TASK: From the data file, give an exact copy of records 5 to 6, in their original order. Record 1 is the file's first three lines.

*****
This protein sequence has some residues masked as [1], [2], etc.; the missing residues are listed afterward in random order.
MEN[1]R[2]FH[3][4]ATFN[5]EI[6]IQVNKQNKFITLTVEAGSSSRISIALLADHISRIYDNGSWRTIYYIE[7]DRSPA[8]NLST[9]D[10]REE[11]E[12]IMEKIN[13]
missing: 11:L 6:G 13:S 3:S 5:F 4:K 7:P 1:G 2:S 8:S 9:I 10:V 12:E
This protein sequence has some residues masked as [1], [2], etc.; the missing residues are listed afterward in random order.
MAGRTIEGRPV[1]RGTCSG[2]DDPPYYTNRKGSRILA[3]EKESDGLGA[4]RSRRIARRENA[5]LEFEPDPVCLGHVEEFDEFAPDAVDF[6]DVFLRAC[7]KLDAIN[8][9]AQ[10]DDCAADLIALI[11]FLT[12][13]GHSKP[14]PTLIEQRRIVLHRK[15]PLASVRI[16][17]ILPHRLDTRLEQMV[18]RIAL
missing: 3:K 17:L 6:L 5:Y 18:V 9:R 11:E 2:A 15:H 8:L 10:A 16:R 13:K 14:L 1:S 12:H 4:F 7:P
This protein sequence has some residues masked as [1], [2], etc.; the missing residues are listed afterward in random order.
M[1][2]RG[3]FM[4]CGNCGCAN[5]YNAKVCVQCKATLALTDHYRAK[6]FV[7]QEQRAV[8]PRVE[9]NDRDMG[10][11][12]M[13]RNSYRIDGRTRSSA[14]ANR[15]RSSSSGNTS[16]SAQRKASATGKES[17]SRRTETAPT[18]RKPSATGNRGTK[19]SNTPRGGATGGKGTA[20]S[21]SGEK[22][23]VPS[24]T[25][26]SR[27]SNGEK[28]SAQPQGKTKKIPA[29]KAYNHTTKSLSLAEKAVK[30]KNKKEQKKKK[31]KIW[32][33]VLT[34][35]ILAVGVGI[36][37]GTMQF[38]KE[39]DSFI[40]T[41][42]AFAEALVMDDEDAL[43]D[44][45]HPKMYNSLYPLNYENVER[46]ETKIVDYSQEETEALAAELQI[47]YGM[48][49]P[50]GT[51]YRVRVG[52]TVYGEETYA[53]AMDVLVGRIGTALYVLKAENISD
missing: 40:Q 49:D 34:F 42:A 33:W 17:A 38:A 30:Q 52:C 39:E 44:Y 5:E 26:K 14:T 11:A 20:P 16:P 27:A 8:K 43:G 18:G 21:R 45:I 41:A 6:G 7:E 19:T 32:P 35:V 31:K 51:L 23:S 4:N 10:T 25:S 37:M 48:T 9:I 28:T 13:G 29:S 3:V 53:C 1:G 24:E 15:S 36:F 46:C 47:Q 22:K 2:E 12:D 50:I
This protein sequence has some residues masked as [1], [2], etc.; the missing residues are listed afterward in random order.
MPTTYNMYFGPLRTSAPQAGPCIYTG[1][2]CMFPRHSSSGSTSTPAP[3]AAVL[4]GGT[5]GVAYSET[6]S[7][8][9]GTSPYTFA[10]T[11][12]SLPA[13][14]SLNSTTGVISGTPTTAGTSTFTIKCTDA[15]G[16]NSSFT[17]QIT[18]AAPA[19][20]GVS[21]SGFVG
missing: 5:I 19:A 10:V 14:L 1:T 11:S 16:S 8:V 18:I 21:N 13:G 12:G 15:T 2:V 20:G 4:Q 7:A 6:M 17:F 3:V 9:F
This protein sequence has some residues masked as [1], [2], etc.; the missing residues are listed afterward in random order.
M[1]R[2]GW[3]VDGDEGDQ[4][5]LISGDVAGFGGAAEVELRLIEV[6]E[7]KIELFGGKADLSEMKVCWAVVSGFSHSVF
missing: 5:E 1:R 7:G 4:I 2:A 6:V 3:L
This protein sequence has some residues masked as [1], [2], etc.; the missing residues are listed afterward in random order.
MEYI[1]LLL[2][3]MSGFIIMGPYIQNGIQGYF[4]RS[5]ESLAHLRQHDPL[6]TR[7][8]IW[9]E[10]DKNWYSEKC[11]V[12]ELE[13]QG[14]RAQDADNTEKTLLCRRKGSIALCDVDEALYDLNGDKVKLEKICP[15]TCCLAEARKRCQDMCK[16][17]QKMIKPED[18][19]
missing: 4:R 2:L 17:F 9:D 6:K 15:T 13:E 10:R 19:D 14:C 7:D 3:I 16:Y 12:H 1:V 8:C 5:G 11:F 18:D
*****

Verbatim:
This protein sequence has some residues masked as [1], [2], etc.; the missing residues are listed afterward in random order.
M[1]R[2]GW[3]VDGDEGDQ[4][5]LISGDVAGFGGAAEVELRLIEV[6]E[7]KIELFGGKADLSEMKVCWAVVSGFSHSVF
missing: 5:E 1:R 7:G 4:I 2:A 6:V 3:L
This protein sequence has some residues masked as [1], [2], etc.; the missing residues are listed afterward in random order.
MEYI[1]LLL[2][3]MSGFIIMGPYIQNGIQGYF[4]RS[5]ESLAHLRQHDPL[6]TR[7][8]IW[9]E[10]DKNWYSEKC[11]V[12]ELE[13]QG[14]RAQDADNTEKTLLCRRKGSIALCDVDEALYDLNGDKVKLEKICP[15]TCCLAEARKRCQDMCK[16][17]QKMIKPED[18][19]
missing: 4:R 2:L 17:F 9:D 6:K 15:T 13:E 10:R 19:D 14:C 7:D 3:I 16:Y 12:H 1:V 8:C 5:G 11:F 18:D